Memphis Mile 2,444.9

Our plan had been to drive to Bentonville early on Tuesday and visit the Crystal Bridges Museum – the Museum of American Art that was founded by Alice Walton, paid for by hundreds of millions Walmart customers, and designed by Moshe Safdie – but it was closed on Tuesdays. When every day is spent driving to somewhere else, a closed museum throws us off our schedule. We worked around it by going to Crystal Bridges in the morning on Wednesday and early evening – well, not so early, it turned out – then driving to Memphis well into the dark. Memphis was a 346.1-mile drive, much of it in rain, and we arrived beat. 

Crystal Bridges was a revelation, it is a great building, certainly one of the best museums I have ever been to, in a setting that is even better. It is all about American Art  – duh! – displayed chronologically, and it gives the visitor a great overview. The pre-2000 art in the permanent collection did seem slightly second-rate – although there was a stellar Audobon turkey that I fell in love with – and I think that is because by the time Alice Walton started collecting American art, the New York Metropolitan Museum of Art had been collecting American art for 100 years, and the Smithsonian for 120 years, not to mention the Art Institute of Chicago or LACMA or a dozen other museums that had been sucking up all the greatest stuff. They do, however, have gobs of money and great ambition so the temporary shows and the new acquisitions should be terrific. 

There were two shows, or exhibitions if you prefer,  Stuart Davis – which we would have liked to see but didn’t because of time constraints – and Chihuly, who has reached one name status, displayed in the woods. It was raining off and on while we were at Crystal Bridges, with a light and drizzle in between, and we timed our Chihuly viewing between major rains. Walking through the Ozark woods viewing Chihuly in a drizzle was close to magical.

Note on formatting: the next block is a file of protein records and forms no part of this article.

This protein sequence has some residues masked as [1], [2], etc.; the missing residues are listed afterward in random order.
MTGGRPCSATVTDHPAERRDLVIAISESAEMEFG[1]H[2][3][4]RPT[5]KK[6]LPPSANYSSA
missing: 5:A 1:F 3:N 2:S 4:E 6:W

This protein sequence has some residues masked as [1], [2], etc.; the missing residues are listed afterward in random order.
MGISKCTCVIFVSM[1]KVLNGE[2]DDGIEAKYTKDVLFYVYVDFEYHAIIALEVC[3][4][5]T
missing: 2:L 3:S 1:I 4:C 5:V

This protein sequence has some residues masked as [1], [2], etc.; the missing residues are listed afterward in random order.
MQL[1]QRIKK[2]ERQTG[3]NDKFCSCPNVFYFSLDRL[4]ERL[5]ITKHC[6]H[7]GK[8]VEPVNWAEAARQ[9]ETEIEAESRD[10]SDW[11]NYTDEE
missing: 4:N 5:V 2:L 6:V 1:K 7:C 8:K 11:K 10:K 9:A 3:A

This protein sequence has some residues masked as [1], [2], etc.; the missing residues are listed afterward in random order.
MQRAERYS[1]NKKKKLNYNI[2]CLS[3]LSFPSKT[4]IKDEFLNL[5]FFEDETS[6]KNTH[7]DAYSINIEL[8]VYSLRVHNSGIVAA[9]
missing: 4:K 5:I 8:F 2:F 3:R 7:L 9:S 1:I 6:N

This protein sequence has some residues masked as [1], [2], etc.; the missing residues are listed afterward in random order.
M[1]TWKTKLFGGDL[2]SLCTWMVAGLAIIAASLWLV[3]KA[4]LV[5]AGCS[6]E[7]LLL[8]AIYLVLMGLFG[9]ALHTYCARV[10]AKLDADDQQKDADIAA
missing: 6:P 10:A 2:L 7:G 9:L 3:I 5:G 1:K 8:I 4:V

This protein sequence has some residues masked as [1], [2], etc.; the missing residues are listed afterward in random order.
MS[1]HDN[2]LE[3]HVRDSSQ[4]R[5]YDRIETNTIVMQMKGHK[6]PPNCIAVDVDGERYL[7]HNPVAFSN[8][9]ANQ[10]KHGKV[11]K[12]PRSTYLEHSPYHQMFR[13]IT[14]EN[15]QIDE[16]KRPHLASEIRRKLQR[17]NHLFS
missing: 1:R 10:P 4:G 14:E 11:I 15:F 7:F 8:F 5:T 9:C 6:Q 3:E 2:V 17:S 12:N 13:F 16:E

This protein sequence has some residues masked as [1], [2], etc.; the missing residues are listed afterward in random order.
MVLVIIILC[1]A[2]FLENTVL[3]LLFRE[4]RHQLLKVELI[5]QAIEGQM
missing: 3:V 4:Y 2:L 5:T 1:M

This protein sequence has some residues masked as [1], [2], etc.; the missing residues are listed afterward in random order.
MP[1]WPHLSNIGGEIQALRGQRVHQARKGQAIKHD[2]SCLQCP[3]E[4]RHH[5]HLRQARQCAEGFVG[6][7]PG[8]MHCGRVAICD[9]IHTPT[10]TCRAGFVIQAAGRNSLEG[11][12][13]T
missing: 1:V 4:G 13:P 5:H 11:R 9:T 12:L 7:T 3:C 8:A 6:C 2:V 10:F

We had a late lunch in the museum dining room, under a super hanging heart by Jeff Koons and then hit the road. 

  As we got closer to Memphis, the rain got lighter and then we were out of the rain, running on dry roads all the way. 

We crossed the Father of Waters, running unvexed to the sea, to quote President Lincoln, and were in both Memphis and Tennessee. We ended a long day at Beal Street listening to a mediocre cover band playing, among other things, Elvis Presley, The Ozark Mountain Daredevils, and Tom Petty.


3 thoughts on “Memphis Mile 2,444.9

  1. My mother was born in Memphis and spent a fair number of hours on Beale Street in the early 1940’s listening to musicians we’ve only heard on records. She says the white folks sat in the balcony and the black folks sat in the main hal.

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